On Aug. 1, St. Luke’s will begin accepting applications for its annual Community Health Improvement Fund (CHIF) grants. Non-profit, government, and public education institutions working in concert with St. Luke’s mission, “to improve the health of people in our region,” are eligible to apply.
This year, priority consideration will be given to grant proposals that support the top ranking community health needs as identified by St. Luke’s 2016 Community Health Needs Assessment:
The grant application deadline is 5 p.m. Friday, Sept. 30.
In 2015, 74 recipients were selected to receive CHIF grants. These partners play a crucial role in solving our community’s most significant health needs, from obesity to mental health services to access to health care.
Boise Parks & Recreation partners with St. Luke’s Rehabilitation (formerly the Idaho Elks Rehabilitation Hospital) to host the annual Idaho Youth Adaptive Sports Camp. For 29 years, the camp has been improving the lives of children with physical disabilities by instilling positive attitudes, increased independence, sportsmanship, and lifetime recreational skills. St. Luke’s supported the 2016 camp through a CHIF grant as well as in-kind services that included planning, organizing, and nursing staff.
Being active comes naturally to kids, and grant monies from St. Luke’s CHIF are supporting area nonprofits in their effort to positively impact our community’s youth, especially those who are most in need.
CHIF funds are helping the Boise Public Schools Foundation’s “Lifetime Movers” program in Title 1 schools (50 percent or more low-income families) to provide the resources necessary to promote healthy behaviors that combat obesity and promote lifelong physical activity.
At the Boys & Girls Clubs of Ada County, Nampa, and Western Treasure Valley, CHIF grants are supporting the Triple Play program, which inspires young people to practice healthy habits, eat well, and be active every day.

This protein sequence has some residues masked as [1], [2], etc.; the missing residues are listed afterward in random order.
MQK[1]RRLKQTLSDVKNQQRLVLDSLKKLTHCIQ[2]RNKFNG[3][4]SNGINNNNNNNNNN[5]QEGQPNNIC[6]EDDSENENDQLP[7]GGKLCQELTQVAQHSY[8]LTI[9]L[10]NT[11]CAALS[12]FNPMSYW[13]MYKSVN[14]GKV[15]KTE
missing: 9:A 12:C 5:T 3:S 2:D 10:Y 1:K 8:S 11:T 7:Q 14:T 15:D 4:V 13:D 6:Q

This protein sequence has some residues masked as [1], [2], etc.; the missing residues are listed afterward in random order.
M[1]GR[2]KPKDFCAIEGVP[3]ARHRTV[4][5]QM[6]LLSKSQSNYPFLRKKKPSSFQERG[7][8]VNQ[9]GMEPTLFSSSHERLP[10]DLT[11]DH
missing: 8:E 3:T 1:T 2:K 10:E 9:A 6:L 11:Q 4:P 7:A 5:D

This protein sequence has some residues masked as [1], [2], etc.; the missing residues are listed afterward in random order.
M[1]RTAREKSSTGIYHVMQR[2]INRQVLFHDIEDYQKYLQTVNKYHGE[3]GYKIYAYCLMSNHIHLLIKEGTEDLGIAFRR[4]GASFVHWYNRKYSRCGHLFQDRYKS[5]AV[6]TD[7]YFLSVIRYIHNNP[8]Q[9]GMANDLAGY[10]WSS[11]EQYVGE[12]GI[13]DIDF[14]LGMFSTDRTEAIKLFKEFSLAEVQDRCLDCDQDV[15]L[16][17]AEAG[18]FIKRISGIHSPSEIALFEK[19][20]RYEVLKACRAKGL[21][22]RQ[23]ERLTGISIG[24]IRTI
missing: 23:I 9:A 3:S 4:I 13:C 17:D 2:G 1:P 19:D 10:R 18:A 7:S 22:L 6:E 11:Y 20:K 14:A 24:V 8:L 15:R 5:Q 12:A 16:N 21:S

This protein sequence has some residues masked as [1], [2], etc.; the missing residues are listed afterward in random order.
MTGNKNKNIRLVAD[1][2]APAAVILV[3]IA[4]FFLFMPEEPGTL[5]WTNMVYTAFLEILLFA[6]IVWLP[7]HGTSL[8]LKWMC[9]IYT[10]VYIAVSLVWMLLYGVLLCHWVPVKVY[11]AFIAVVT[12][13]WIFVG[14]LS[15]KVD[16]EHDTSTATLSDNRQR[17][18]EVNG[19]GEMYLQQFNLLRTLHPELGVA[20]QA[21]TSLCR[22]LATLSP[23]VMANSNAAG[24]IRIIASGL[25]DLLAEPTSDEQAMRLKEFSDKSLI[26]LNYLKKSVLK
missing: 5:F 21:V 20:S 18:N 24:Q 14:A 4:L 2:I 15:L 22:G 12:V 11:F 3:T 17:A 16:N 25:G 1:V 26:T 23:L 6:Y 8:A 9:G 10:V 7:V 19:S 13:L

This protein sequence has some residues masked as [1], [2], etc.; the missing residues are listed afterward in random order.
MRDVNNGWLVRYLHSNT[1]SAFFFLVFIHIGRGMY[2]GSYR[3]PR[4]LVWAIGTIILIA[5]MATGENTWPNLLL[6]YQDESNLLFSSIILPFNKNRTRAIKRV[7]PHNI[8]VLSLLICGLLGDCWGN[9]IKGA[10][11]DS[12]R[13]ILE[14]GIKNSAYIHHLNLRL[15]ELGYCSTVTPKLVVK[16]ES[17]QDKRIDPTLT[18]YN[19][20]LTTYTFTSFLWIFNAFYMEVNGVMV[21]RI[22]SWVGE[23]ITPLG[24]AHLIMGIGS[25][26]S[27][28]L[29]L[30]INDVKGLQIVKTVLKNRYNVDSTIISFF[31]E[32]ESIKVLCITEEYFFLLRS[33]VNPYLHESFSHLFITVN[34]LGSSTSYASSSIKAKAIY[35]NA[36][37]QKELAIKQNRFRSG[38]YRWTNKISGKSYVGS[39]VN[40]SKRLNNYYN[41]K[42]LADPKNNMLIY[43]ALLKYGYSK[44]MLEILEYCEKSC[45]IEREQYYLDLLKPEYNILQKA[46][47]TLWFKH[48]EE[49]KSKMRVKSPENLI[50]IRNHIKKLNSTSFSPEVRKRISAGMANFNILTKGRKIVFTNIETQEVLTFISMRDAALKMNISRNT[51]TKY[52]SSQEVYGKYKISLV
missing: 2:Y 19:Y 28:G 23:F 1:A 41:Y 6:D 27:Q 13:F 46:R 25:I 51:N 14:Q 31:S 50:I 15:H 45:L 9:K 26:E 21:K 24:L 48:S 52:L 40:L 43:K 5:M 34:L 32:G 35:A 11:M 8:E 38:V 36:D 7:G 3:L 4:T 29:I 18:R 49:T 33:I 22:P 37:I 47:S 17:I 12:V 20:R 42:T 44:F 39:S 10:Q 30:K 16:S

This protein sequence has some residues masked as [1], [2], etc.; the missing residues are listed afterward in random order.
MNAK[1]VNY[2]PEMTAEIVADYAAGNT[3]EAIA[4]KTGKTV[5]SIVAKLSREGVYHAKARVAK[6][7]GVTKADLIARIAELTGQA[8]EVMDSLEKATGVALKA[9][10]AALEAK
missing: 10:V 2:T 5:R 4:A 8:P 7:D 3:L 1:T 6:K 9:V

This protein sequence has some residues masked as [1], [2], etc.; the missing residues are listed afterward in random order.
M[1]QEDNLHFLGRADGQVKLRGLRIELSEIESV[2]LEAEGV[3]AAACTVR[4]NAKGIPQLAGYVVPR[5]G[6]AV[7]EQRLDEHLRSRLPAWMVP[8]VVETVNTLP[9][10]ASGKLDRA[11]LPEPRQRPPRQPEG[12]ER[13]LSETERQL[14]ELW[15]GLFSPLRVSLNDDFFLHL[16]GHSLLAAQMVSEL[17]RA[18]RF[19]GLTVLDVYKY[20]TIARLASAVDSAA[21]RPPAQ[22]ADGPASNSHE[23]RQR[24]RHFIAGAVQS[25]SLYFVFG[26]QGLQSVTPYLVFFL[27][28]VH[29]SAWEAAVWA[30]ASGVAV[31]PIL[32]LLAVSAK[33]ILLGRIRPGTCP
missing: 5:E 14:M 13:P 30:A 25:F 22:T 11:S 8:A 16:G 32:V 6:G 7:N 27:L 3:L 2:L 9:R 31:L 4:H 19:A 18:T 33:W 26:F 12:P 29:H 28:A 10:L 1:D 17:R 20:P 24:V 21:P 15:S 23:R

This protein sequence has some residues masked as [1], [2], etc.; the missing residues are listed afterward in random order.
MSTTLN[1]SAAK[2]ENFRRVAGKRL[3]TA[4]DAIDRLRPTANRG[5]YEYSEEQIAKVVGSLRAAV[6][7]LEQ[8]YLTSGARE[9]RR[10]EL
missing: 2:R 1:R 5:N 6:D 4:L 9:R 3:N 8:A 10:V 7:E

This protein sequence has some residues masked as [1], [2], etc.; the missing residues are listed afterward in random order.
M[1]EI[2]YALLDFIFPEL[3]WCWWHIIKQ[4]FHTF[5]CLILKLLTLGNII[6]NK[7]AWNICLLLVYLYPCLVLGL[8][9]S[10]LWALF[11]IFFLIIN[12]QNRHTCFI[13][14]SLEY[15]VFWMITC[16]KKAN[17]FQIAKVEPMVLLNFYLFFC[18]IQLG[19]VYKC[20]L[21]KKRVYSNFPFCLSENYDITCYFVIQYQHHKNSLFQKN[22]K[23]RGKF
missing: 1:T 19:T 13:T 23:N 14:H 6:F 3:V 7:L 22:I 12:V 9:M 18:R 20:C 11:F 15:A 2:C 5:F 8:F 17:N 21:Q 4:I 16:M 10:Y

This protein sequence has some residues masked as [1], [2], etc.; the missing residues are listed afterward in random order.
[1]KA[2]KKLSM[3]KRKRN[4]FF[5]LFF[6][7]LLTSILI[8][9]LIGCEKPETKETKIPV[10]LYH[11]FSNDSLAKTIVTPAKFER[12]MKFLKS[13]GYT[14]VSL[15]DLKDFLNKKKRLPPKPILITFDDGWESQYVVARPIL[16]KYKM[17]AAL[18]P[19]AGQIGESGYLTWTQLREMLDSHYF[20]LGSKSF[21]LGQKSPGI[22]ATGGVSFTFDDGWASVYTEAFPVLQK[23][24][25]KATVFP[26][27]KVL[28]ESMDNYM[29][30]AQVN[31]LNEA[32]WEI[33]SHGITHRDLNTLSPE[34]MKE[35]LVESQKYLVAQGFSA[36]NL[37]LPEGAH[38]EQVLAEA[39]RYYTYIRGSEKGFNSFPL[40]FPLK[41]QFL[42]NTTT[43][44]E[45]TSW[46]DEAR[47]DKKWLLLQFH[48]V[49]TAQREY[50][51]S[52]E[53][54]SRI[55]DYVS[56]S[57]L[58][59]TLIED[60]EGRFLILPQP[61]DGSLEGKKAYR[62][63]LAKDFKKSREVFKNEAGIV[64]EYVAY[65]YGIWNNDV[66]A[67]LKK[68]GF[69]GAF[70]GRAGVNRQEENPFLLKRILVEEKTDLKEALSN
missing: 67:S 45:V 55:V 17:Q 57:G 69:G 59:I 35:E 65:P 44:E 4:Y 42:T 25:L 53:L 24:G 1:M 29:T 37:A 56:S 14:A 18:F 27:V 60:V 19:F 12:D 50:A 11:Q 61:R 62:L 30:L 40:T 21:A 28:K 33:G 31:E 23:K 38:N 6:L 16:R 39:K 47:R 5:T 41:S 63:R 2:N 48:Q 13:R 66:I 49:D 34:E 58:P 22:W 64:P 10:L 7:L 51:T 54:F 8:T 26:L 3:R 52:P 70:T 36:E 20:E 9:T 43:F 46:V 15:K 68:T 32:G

A CHIF grant is also making a difference for the Canyon County Community Clinic in Caldwell. The grant supports the clinic’s “Where Health and Wellness Meet” program, whose ultimate goal is to more adequately equip economically disadvantaged and uninsured patients for management of diabetes.
According to Tom Bowman, executive director of the Canyon County Community Clinic, the CHIF grant from St. Luke’s has helped the clinic to provide medication and procedures free of charge to patients, many of whom have chronic health issues such as diabetes. “We are grateful to any and all who help us as a nonprofit,” said Bowman. “We take no government money and everything we do comes from the goodness of people and organizations who believe in what we’re doing.”
While monetary gifts are greatly appreciated, “Beyond the gift is the incredible collaboration in place for getting people in need appropriate and effective treatment,” said Bowman. “Together, we’re making a difference in the community and we’re glad to partner with St. Luke’s and others to improve people’s health.”
The CHIF program extends beyond the Treasure Valley. St. Luke’s Magic Valley will begin accepting CHIF applications on Aug. 12.
For information about St. Luke’s CHIF program and how to apply for funds, visit www.stlukesonline.org/chif.
Holly Miller formerly worked in the Communications and Marketing department at St. Luke's.